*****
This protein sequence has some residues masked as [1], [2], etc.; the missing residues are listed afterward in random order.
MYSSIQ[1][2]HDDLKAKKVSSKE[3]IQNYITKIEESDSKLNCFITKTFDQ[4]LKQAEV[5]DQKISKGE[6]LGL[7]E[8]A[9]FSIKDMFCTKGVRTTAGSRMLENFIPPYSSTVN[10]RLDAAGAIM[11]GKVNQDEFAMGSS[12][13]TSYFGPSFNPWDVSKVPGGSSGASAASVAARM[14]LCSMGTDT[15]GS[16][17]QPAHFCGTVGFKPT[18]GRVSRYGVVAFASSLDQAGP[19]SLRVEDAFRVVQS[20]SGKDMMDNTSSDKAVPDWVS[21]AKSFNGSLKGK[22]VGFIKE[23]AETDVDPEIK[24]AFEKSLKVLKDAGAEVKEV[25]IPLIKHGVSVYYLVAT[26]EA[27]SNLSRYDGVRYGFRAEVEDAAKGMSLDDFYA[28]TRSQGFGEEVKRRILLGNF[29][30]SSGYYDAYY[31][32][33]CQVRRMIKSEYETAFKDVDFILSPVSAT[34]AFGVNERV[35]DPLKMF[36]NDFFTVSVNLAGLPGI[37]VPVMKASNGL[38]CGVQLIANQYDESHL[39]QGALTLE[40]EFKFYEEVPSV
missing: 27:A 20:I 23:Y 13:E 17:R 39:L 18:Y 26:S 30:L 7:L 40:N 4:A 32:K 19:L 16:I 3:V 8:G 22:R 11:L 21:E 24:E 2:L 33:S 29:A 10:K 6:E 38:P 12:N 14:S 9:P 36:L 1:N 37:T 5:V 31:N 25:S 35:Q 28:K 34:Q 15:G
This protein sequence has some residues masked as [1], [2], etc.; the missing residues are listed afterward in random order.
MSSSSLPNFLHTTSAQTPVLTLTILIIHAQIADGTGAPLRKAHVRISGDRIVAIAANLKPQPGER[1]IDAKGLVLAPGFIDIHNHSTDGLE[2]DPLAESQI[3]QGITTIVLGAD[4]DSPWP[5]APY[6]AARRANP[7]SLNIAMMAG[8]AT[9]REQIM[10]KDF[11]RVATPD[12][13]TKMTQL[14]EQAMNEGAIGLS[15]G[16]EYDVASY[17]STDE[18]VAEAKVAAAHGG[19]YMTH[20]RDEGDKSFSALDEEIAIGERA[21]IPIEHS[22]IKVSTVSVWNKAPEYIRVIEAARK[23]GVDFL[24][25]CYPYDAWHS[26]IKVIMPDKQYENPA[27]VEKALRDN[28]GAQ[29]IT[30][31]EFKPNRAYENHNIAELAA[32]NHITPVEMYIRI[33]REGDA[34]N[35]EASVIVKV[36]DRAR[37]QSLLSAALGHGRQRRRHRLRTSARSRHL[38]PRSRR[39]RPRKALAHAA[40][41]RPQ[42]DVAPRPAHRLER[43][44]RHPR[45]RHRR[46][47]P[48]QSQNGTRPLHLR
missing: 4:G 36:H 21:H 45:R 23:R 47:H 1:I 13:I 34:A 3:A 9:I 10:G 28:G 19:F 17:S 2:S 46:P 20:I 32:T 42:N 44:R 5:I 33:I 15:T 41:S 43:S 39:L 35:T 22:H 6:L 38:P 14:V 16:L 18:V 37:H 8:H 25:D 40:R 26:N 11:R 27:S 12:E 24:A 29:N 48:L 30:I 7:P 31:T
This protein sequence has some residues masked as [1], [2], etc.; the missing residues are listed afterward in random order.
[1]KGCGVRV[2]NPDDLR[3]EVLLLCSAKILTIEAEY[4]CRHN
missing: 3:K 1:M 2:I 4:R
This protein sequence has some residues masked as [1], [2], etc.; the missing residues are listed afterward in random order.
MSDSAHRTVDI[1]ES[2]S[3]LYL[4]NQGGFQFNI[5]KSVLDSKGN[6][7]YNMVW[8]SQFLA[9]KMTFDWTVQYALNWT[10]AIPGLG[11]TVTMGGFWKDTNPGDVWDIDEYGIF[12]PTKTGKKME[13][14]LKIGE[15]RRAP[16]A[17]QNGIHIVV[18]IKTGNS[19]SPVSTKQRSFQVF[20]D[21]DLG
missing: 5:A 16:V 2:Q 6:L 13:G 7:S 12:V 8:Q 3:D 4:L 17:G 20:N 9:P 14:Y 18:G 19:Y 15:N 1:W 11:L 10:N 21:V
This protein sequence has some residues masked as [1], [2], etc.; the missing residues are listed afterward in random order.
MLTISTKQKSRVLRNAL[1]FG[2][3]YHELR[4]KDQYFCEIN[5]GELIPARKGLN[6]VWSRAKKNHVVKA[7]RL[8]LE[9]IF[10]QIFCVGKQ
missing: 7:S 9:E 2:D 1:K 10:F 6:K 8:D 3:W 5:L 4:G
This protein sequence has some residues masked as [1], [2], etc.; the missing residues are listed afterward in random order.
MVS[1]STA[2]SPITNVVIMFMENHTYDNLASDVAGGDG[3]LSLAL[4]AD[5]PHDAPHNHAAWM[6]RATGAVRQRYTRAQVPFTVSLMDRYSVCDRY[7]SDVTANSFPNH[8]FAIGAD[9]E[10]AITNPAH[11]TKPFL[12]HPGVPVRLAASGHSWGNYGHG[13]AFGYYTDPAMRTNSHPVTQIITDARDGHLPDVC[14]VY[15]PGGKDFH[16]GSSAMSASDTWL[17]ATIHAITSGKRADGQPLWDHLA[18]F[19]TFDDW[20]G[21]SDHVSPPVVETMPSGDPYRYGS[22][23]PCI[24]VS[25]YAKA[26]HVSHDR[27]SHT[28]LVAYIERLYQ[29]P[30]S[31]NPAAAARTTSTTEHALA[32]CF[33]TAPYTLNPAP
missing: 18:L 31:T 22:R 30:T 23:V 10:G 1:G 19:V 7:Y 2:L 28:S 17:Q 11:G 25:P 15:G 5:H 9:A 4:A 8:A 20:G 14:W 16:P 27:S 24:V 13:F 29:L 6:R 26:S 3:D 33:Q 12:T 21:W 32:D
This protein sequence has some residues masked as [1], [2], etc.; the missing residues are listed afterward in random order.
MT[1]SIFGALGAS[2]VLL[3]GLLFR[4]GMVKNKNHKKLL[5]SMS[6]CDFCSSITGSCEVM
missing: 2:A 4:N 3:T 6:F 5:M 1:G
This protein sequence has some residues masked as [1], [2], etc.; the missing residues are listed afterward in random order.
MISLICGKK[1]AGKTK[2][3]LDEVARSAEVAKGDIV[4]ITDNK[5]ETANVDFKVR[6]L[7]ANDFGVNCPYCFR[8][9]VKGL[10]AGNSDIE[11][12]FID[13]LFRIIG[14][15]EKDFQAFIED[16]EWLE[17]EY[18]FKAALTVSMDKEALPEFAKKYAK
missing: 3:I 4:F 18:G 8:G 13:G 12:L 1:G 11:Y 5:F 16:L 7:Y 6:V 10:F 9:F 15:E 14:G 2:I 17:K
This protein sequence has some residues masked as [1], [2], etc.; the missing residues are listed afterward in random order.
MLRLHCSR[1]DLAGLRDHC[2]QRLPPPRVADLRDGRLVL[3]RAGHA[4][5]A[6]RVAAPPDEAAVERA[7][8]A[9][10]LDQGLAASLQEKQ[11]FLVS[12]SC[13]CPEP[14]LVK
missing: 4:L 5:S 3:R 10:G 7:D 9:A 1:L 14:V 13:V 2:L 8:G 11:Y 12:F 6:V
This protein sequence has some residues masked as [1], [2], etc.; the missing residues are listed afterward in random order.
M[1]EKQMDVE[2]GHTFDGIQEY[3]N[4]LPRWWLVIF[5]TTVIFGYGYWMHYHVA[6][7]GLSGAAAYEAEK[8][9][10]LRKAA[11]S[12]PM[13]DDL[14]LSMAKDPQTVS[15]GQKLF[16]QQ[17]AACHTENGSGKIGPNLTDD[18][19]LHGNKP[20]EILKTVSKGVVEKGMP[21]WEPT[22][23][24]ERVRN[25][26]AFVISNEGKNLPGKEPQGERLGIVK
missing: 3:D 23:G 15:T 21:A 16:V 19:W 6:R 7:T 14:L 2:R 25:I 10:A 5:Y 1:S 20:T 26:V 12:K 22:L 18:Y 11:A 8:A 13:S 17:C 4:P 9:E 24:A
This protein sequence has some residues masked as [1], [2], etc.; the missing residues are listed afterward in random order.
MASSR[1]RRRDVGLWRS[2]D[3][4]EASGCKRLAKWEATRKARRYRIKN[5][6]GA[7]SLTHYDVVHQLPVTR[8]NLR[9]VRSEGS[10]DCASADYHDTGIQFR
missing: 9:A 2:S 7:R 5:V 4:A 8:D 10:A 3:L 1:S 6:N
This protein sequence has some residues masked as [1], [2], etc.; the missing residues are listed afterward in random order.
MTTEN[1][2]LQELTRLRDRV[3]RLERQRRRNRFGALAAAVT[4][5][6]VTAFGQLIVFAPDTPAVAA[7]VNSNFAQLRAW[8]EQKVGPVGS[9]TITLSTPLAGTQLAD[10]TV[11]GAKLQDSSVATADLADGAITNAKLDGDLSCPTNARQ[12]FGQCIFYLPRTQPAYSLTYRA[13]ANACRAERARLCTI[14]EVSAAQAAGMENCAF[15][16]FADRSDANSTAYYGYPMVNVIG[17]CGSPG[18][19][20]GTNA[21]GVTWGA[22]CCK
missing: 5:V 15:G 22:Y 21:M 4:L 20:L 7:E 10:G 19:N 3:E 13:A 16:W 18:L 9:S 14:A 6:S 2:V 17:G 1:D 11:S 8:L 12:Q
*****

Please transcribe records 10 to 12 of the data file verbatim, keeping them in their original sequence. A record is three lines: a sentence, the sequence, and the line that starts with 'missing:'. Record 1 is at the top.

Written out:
This protein sequence has some residues masked as [1], [2], etc.; the missing residues are listed afterward in random order.
M[1]EKQMDVE[2]GHTFDGIQEY[3]N[4]LPRWWLVIF[5]TTVIFGYGYWMHYHVA[6][7]GLSGAAAYEAEK[8][9][10]LRKAA[11]S[12]PM[13]DDL[14]LSMAKDPQTVS[15]GQKLF[16]QQ[17]AACHTENGSGKIGPNLTDD[18][19]LHGNKP[20]EILKTVSKGVVEKGMP[21]WEPT[22][23][24]ERVRN[25][26]AFVISNEGKNLPGKEPQGERLGIVK
missing: 3:D 23:G 15:T 21:A 16:V 19:W 6:R 7:T 14:L 2:R 25:I 10:A 5:Y 1:S 20:T 26:V 12:K 22:L 18:Y 11:A 8:A 13:S 17:C 4:P 9:E 24:A
This protein sequence has some residues masked as [1], [2], etc.; the missing residues are listed afterward in random order.
MASSR[1]RRRDVGLWRS[2]D[3][4]EASGCKRLAKWEATRKARRYRIKN[5][6]GA[7]SLTHYDVVHQLPVTR[8]NLR[9]VRSEGS[10]DCASADYHDTGIQFR
missing: 9:A 2:S 7:R 5:V 4:A 8:D 10:A 3:L 1:S 6:N
This protein sequence has some residues masked as [1], [2], etc.; the missing residues are listed afterward in random order.
MTTEN[1][2]LQELTRLRDRV[3]RLERQRRRNRFGALAAAVT[4][5][6]VTAFGQLIVFAPDTPAVAA[7]VNSNFAQLRAW[8]EQKVGPVGS[9]TITLSTPLAGTQLAD[10]TV[11]GAKLQDSSVATADLADGAITNAKLDGDLSCPTNARQ[12]FGQCIFYLPRTQPAYSLTYRA[13]ANACRAERARLCTI[14]EVSAAQAAGMENCAF[15][16]FADRSDANSTAYYGYPMVNVIG[17]CGSPG[18][19][20]GTNA[21]GVTWGA[22]CCK
missing: 5:V 15:G 22:Y 21:M 4:L 20:L 7:E 10:G 19:N 3:E 13:A 16:W 18:L 9:S 14:A 6:S 2:V 17:G 1:D 11:S 8:L 12:Q